Back in 2018, This is Money received an e-mail from a reader which started: ‘You need to have a section dedicated to crypto technology and currencies.
‘This is now a market exploding with ICOs, new currencies daily, technological advancements and a market worth over $550billion.
‘The technology is the biggest technological leap since the founding of the internet.’
It highlighted how quickly the cryptocurrency phenomenon exploded in that time and how much some investors believed in the technology.
But, stories of coins going missing, murky practices and price swings have shown just how volatile the world of bitcoin, ethereum, ripple and co are.
Some coins have historically seen falls by 25 per cent in one day – a huge whack for any investor, experienced or otherwise, while many coins were at peak prices at 2018, and haven’t recovered as of May 2020, the date we’ve updated this guide.
If you do buy into bitcoin
Find out how bitcoin and the blockchain works, so that you have some understanding of the system, the ledger, the major players and the public and private key elements.
Remember bitcoin yields nothing and its main source of value is scarcity. Most bitcoin activity is trading not investing.
Research coin wallets, the digital vaults where cryptocurrency is held, and consider security carefully. Bitcoins have been stolen before, understand how this happened.
Be prepared for extreme volatility. The price can move by 20 per cent in one day and you could easily lose half of your cash in a far quicker time that investing in the stock market.
What is bitcoin?
The digital currency that most will be familiar with is free from government interference and can be shared instantly online. It doesn’t rely on trusting one central monetary authority.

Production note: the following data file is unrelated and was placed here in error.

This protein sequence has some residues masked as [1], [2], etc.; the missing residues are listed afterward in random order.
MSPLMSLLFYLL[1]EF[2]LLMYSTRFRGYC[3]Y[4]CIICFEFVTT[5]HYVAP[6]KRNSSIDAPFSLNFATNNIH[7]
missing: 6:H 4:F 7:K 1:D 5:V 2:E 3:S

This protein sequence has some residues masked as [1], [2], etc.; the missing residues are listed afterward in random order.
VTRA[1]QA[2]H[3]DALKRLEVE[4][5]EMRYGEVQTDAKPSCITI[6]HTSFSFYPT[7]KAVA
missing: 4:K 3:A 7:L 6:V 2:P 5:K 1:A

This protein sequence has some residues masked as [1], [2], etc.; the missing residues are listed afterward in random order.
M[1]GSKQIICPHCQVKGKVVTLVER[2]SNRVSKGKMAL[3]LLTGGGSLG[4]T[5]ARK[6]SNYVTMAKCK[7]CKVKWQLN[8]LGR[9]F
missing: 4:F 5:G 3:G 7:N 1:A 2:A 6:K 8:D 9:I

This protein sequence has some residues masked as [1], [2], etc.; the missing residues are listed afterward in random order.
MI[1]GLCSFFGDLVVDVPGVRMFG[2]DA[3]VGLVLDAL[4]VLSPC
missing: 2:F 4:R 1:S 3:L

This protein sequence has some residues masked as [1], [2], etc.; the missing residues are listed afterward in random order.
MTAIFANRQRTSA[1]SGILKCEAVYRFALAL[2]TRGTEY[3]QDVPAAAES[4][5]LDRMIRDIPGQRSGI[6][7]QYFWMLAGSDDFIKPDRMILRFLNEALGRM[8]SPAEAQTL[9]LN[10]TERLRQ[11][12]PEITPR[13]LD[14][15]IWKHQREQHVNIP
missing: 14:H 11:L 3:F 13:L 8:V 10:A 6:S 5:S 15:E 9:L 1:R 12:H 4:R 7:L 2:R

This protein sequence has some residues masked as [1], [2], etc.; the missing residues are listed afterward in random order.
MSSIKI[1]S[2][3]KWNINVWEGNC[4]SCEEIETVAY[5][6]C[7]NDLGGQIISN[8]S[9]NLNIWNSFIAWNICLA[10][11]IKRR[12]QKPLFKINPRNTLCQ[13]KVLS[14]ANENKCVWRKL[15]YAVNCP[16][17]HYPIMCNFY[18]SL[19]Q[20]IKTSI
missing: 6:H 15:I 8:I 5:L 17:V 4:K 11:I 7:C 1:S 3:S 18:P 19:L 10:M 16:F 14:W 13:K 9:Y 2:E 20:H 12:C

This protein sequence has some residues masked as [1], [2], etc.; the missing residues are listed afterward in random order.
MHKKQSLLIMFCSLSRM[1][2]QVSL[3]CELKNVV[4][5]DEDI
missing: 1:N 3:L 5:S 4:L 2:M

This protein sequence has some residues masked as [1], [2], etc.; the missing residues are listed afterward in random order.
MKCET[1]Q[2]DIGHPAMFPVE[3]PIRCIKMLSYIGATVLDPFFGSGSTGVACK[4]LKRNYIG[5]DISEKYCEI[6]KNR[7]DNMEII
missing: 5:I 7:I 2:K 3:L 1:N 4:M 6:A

The underlying technology is blockchain, a financial ledger maintained by a network of computers that can track the movement of any asset without the need for a central regulator.
SET UP A WALLET
Search engine data shows that queries for ‘buy bitcoin’ outstripped ‘buy gold’ in the latter part of 2017.
This is Money data showed just how many people have been searching some of the most popular digital currencies.
The price of bitcoin surged from around $1,000 at the start of 2017 to near the $20,000 mark in December 2017, bringing it to the attention of the British public.
To get a cryptocurrency, you need a wallet – this is where the digital currency lives.
Because it is a relatively new financial craze, it is hard to say which firms offering wallets are reputable while a number have disappeared or lost customers cash, including Mt.Gox in 2014.
Meanwhile, in 2016, a hack saw the Bitfinex exchange platform lose 120,000 bitcoin.
One of the biggest websites to deal in bitcoin is Coinbase – an online exchange, which also has a wallet option. It has a user friendly app and two-factor authentication.
Another is Blockchain.info which is similar to Coinbase. They are both backed with millions in venture capital funding. Visit coinbase.com/signup and blockchain.info to find out more.
However, it only deals with the most familiar digital currencies – if you want to invest in an obscure one, it is much harder (as we explain below).
Another popular wallet is Electrum, which is a wallet for desktop computer use.